Gov. Tim Walz faces a key decision this week about whether to lift a stay-at-home order for a COVID-19 pandemic that is proving most deadly for long-term care residents, gumming up food production and spreading at a rate that nobody yet comprehends.
The death toll from COVID-19 reached 286 in Minnesota on Monday, but 223 involved long-term care facilities residents — who remain at greatest risk from the coronavirus infection due to age and existing health problems. Half of the COVID-19 deaths have been reported in the last seven days.
In deciding whether to extend the stay-at-home order beyond May 4, Walz will need to balance the rising death and COVID-19 case counts against the economic damage caused by the pandemic and the stay-at-home order — with more than 500,000 Minnesota workers applying for unemployment insurance benefits this spring.
How much longer Minnesotans can stick to the restrictions will be a factor as well, said Jan Malcolm, state health commissioner. “Our ability to keep moving forward is going to hinge significantly on people continuing to really keep the stay-at-home message in the forefront.”
COVID-19 is caused by a novel coronavirus, for which there is no vaccine or proven treatment, that has caused about 980,000 confirmed infections and more than 50,000 deaths in the U.S., according to the COVID Tracking Project.
The state order was designed to reduce face-to-face contact and opportunities for transmitting the virus by 80%. Cases in Minnesota have increased, but not exponentially — which state leaders attribute to success in social distancing.
Signs of restlessness are showing, though. Car traffic levels statewide were 28% below normal on Sunday, but had been 39% below normal on the prior Sunday, and 68% below normal on the Sunday before that. SafeGraph’s shelter-in-place index — which uses mobile device data to determine how often people leave their homes — worsened every day in Minnesota from April 15 to April 23. The state’s index has fallen below the national rate.
How Minnesota is faring in its relative fight against the pandemic depends on the data. With 3,816 lab-confirmed cases, the state’s per capita rate of COVID-19 is one of the lowest in the country. On the other hand, 7.5% of Minnesota’s lab-confirmed cases have died, and that is one of the worst rates in the nation.
State officials stressed that the actual death rate is much lower, because there are as many as 100 unconfirmed infections for every one lab-confirmed case in Minnesota. And due to a supply shortage, the state’s testing strategy focused largely on hospitalized patients and long-term care residents. That inflated the per-case death rate.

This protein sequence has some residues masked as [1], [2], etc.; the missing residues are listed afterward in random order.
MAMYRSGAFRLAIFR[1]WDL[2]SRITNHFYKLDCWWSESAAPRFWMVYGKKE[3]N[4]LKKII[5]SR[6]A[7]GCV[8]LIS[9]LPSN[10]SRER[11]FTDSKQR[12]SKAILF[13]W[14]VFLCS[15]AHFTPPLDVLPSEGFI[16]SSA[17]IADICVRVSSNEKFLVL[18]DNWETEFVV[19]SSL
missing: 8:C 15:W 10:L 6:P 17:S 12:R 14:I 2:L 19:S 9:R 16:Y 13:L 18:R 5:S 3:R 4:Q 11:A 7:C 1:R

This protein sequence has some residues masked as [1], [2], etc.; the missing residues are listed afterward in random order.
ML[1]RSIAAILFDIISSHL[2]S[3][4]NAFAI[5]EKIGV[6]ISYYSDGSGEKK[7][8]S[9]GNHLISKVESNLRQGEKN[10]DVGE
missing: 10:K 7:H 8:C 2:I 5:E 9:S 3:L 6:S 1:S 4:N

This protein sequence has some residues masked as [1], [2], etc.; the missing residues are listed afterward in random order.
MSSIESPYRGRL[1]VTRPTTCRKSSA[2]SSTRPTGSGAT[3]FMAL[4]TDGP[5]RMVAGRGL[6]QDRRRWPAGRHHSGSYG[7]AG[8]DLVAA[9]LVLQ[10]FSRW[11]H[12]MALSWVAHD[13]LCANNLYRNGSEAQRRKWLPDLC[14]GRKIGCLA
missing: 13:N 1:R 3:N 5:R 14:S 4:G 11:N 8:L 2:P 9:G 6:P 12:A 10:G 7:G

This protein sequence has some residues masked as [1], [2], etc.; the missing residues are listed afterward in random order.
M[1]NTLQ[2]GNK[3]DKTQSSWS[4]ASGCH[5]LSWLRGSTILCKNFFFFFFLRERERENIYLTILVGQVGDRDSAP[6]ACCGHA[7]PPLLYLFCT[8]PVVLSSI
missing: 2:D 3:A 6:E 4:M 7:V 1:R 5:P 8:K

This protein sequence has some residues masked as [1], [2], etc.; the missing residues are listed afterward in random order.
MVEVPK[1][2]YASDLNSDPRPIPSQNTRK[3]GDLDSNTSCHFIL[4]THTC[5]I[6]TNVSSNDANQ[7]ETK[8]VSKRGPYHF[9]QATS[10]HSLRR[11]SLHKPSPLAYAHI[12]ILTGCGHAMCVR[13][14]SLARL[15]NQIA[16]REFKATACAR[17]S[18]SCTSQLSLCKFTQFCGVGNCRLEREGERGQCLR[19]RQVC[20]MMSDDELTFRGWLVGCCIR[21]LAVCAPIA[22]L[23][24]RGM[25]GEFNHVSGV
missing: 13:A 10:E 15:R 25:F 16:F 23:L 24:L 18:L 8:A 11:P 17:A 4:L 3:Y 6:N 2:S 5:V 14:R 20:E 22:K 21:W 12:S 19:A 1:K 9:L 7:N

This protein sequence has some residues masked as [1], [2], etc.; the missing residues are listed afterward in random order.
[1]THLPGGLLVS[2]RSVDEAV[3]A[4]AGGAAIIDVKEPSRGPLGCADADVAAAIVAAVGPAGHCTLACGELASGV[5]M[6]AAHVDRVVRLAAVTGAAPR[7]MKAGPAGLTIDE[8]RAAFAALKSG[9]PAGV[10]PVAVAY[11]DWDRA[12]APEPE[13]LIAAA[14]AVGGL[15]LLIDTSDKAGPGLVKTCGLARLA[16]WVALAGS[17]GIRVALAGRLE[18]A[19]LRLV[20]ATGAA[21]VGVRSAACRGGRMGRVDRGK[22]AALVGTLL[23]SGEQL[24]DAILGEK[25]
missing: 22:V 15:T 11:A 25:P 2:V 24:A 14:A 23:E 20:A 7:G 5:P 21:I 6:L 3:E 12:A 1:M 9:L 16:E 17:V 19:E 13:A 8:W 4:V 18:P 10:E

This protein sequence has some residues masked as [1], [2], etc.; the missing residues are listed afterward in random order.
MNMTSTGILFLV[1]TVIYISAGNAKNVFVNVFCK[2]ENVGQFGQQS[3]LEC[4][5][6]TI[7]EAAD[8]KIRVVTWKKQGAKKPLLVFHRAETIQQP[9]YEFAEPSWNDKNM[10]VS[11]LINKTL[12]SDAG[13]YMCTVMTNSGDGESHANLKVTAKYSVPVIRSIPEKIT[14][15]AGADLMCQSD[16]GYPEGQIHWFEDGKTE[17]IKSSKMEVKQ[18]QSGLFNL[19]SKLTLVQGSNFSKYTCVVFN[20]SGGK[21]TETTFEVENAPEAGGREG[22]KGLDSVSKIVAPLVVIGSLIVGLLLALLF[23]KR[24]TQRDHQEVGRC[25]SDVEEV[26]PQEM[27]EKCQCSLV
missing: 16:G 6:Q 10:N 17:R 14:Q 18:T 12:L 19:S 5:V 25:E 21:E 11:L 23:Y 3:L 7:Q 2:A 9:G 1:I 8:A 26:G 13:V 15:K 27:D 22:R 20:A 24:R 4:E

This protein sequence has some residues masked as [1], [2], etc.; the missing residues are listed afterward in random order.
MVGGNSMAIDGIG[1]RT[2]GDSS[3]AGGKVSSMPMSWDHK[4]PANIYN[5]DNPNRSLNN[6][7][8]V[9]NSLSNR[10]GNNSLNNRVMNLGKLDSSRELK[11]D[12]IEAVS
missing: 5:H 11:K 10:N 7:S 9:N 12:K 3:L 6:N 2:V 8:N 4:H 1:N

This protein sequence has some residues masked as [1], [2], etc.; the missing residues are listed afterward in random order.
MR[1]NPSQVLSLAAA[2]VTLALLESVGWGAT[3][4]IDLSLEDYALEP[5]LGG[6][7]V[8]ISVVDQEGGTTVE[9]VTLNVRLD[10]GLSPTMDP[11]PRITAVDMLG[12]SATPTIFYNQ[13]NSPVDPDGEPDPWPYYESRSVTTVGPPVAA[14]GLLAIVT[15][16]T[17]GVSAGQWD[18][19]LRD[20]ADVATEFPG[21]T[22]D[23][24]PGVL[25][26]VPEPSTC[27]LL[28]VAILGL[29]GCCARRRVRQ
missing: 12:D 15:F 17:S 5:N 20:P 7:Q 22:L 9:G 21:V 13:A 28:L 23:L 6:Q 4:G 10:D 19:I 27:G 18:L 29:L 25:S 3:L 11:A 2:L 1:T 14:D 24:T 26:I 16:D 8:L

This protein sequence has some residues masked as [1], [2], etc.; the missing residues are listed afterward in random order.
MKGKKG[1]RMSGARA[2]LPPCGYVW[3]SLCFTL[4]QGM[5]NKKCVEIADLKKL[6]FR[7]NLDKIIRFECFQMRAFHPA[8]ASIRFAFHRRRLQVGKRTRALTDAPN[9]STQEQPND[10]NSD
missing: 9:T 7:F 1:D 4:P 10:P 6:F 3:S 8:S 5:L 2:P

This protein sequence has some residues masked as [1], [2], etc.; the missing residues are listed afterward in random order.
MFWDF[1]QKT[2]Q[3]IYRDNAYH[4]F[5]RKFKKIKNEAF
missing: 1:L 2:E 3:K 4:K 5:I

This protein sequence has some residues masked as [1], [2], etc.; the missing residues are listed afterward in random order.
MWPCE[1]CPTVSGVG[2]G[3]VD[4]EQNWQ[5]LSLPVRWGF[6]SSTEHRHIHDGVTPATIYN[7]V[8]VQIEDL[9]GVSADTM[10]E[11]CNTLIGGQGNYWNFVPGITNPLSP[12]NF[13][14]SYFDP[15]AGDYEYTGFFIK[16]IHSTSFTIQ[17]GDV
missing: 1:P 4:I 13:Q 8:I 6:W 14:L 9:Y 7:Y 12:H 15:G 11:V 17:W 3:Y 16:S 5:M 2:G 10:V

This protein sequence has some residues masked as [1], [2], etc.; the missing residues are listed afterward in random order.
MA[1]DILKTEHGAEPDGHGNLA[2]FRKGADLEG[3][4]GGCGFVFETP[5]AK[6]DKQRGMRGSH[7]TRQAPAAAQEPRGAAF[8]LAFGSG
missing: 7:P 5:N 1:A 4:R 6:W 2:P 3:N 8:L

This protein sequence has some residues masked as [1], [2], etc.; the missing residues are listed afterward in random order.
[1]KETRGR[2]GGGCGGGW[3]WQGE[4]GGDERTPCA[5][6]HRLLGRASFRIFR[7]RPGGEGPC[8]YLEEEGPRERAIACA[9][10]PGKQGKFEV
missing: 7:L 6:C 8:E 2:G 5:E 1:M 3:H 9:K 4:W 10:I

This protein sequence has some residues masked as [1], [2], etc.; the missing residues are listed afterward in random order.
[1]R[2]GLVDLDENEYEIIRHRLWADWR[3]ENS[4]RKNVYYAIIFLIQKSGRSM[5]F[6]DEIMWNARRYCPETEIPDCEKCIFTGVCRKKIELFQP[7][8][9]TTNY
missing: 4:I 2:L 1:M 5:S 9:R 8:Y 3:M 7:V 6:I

There have been 61,268 diagnostic tests performed in Minnesota. Malcolm said she is hopeful that a $36 million deal with Mayo Clinic and the University of Minnesota will provide a clearer picture of how much the disease has spread in Minnesota by increasing diagnostic testing up to 20,000 per day.
Testing has increased to more than 2,000 in each of the last four days.
Discovering that the infection has already spread more widely than known would be comforting in one way, Malcolm said. “There’s maybe a piece of good news ... that there is a higher level of disease burden in the community that isn’t overwhelming the health care system.”
The U and Mayo also have pledged thousands of antibody tests to identify people who have already recovered from infections with the coronavirus. Mayo reported on Monday that it had conducted about 12,000 antibody tests — from blood samples of its own patients and health care workers, and from samples sent from around the country to its national reference lab — and that 22% turned up positive.
That doesn’t necessarily mean one-fifth of the population already recovered from the infection, though. Some of those tests were given to patients who already had positive diagnostic tests, making their positive antibody results extremely likely.
Surveillance testing of people throughout Minnesota is planned to assess how widely the virus has spread.
The pandemic has gripped Minnesota’s food production industry, though, with outbreaks among workers temporarily shutting down the JBS pork plant in Worthington and two Jennie-O turkey facilities in Willmar.
As of Monday, the state had lab confirmation of infections among 175 meatpacking workers. Health officials held a conference call with vegetable canning companies, which will be ramping up production soon and will have similar risks of outbreaks.
Smaller meat-processing facilities are helping amid the large plant shutdowns but can’t keep up with the total demand — meaning that some animals are having to be euthanized, said Thom Petersen, state agriculture commissioner. Farmers are trying to help by reducing feed for pigs so they aren’t ready for market as quickly.
Minnesota’s food supply will remain stable but experience occasional disruptions, Petersen added. “There could possibly be higher prices for some of the things they are seeing at the stores.”
Health officials are eyeing difficult decisions about moving long-term care residents around so that those with suspected infections live in a cohort and do not expose others, said Kris Ehresmann, the state infectious disease director.
“We want to be mindful of recognizing the impact and the stress that that would have on people,” she said.